How to Provide Proof of Immunization for Travel
Doctors recommend getting most travel immunizations four to six weeks before you travel. This ensures that immunization takes effect. It also gives you time to get your proof of immunization for travel.
Many travel-related vaccines will be recorded in a signed printout called the International Certificate of Vaccine or Prophylaxis (ICVP). This distinctive yellow document records which immunizations you have received and when. It is most often used to record yellow fever vaccines. As of March 2022, the ICVP is not currently used for COVID-19 vaccination records.
Instead, for proof of COVID-19 immunization, you can provide one or more of the following. Ask your doctor or your country’s medical authority to provide your COVID-19 proof of immunization. Often, there is a version for international travel. These can include:
- An immunization certificate with a QR code
- A digital pass on a phone app (United Kingdom National Health Service COVID pass, European Union Digital COVID certificate)
- A printout of an authorized national immunization record or immunization certificate (United States CDC COVID-19 vaccination card).
If you are traveling with children, make sure they are up to date on their vaccines before they travel. You will be responsible for providing their proof of immunization at borders and transit points, along with their passports and tickets.
For convenience, while traveling internationally, you may want to try the IATA travel pass app. It’s a convenient way to share your COVID-19 immunization with up to 59 airlines.
Does Insurance Cover Travel Immunizations?
Travel immunizations are not always covered by standard health insurance. But it is worth asking, because your insurance may cover some or all immunizations.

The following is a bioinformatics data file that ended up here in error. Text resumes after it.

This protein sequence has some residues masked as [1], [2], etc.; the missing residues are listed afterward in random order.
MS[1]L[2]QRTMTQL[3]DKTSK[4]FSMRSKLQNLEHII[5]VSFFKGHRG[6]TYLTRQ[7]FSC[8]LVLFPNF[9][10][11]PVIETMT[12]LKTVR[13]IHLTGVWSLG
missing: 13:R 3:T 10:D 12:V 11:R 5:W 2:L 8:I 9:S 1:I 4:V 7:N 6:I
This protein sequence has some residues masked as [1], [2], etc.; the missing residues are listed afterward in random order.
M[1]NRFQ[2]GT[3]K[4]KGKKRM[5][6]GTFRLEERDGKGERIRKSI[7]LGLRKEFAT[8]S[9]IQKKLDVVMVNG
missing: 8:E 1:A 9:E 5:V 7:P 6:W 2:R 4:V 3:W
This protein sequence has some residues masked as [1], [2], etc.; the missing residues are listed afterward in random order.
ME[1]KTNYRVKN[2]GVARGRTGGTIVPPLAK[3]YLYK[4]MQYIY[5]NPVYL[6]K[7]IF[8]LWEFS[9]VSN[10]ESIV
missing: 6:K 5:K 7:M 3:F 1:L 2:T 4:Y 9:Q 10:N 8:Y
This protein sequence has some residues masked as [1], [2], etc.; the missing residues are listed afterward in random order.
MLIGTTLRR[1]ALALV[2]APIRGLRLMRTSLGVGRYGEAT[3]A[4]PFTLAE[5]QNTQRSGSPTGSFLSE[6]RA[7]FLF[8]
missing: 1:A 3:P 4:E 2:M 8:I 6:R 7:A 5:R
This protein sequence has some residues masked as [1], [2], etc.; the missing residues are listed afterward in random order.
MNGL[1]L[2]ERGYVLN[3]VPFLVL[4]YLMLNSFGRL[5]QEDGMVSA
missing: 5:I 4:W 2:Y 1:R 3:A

It’s possible to get travel immunizations at a reasonable cost. Travel health clinics charge a premium to immunize you quickly. You can shop around for less expensive immunizations – your family doctor can help. They may even be able to provide some travel immunizations for free under public health policies.
Get Accurate Information for Your Destination
To confirm vaccination requirements for your destination, especially for COVID-19, go directly to official visa or immigration authorities. Each country has its own requirements. Your home country, countries you’ve visited, and countries where you have travel transfers all affect immunization requirements.
Many private websites claim to have vaccination information for travelers. But it is often incomplete, out of date, or echoes World Health Organization recommendations (which are not the same as visa requirements).
At this time, immunization requirements change often. Along with official immigration websites, here are reliable sources with information on immunizations needed for travel: